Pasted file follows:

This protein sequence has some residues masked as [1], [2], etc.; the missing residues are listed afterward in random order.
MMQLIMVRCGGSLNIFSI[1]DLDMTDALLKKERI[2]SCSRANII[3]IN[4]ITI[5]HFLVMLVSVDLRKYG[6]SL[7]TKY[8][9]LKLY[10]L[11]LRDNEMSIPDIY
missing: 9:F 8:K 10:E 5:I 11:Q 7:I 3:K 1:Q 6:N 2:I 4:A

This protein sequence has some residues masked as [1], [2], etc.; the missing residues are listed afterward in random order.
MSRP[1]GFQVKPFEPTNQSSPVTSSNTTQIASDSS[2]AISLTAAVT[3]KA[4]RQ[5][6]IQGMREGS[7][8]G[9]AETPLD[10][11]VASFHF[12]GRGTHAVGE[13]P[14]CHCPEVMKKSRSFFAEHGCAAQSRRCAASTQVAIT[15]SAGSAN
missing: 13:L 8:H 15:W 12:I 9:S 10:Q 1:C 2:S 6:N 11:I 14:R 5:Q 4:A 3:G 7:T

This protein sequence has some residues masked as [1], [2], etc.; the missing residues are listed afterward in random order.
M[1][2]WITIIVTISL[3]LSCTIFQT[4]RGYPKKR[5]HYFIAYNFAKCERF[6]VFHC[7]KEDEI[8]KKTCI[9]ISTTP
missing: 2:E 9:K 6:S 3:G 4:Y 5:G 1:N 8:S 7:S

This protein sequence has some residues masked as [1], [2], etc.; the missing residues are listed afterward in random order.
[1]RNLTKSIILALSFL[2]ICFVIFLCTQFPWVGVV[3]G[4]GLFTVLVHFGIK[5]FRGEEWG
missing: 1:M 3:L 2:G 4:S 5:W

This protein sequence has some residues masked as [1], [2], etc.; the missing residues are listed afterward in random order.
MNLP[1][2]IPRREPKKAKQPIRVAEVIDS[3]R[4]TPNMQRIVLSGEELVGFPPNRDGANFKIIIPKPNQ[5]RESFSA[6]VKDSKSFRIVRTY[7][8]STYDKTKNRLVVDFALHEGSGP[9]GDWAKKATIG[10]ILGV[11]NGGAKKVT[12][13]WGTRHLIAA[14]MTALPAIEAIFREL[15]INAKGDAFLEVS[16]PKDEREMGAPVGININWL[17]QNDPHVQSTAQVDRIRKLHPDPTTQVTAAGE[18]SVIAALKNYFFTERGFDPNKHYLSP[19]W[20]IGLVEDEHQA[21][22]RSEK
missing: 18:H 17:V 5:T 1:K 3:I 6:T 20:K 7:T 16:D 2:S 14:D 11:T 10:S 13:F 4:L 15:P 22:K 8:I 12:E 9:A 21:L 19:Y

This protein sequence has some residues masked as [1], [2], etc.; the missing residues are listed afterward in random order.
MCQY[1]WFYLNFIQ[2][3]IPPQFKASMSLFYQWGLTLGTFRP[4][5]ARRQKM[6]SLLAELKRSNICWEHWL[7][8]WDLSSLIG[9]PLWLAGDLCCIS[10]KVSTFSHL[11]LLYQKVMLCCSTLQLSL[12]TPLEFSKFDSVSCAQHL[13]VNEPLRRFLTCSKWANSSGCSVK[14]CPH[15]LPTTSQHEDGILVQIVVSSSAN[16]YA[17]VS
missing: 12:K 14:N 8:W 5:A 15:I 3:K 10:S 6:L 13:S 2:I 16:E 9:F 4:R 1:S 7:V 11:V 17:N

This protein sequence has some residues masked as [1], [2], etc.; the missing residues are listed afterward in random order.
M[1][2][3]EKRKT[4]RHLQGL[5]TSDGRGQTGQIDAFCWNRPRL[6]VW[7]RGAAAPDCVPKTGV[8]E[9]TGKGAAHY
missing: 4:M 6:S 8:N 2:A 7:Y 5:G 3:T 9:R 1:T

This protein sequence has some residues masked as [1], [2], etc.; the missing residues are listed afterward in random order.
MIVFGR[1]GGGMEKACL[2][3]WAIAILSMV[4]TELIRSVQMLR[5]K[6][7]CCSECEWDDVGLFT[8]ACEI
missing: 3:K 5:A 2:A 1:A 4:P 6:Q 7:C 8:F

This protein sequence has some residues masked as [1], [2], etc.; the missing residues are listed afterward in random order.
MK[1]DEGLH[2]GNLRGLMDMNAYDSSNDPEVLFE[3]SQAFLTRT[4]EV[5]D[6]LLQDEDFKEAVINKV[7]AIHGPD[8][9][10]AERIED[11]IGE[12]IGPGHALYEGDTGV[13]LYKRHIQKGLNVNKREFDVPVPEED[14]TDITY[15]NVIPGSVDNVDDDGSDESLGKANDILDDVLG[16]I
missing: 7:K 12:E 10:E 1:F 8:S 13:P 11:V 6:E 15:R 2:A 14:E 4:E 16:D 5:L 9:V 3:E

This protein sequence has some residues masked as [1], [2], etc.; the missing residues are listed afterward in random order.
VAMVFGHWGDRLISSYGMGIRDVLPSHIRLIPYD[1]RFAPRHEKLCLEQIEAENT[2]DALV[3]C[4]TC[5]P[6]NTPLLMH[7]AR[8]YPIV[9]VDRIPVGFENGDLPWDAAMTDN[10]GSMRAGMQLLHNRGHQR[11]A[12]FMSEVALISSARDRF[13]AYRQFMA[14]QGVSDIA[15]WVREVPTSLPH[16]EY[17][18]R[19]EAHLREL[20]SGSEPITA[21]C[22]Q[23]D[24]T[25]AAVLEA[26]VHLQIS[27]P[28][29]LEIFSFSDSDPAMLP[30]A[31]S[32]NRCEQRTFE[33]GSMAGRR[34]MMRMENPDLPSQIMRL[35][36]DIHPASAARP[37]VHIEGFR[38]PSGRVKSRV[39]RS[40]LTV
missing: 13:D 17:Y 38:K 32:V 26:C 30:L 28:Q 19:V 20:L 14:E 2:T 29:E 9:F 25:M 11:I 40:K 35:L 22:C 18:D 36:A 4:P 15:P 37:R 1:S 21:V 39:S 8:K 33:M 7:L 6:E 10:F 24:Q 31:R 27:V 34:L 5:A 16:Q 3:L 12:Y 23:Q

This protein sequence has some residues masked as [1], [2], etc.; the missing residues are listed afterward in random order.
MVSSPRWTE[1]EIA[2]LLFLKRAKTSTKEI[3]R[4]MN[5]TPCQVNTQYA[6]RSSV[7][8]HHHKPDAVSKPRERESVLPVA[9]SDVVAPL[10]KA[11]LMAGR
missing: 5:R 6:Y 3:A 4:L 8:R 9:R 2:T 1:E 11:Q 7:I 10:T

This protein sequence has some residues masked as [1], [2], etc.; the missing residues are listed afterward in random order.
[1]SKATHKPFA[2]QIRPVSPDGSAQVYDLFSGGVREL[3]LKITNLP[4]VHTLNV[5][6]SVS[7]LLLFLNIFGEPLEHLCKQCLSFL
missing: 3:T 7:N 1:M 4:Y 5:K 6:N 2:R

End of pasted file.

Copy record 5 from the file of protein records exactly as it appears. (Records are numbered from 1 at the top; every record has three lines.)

This protein sequence has some residues masked as [1], [2], etc.; the missing residues are listed afterward in random order.
MNLP[1][2]IPRREPKKAKQPIRVAEVIDS[3]R[4]TPNMQRIVLSGEELVGFPPNRDGANFKIIIPKPNQ[5]RESFSA[6]VKDSKSFRIVRTY[7][8]STYDKTKNRLVVDFALHEGSGP[9]GDWAKKATIG[10]ILGV[11]NGGAKKVT[12][13]WGTRHLIAA[14]MTALPAIEAIFREL[15]INAKGDAFLEVS[16]PKDEREMGAPVGININWL[17]QNDPHVQSTAQVDRIRKLHPDPTTQVTAAGE[18]SVIAALKNYFFTERGFDPNKHYLSP[19]W[20]IGLVEDEHQA[21][22]RSEK
missing: 18:H 17:V 5:T 1:K 3:I 6:T 20:K 7:T 16:D 2:S 14:D 11:T 10:S 13:F 4:L 15:P 22:K 8:I 12:E 9:A 21:L 19:Y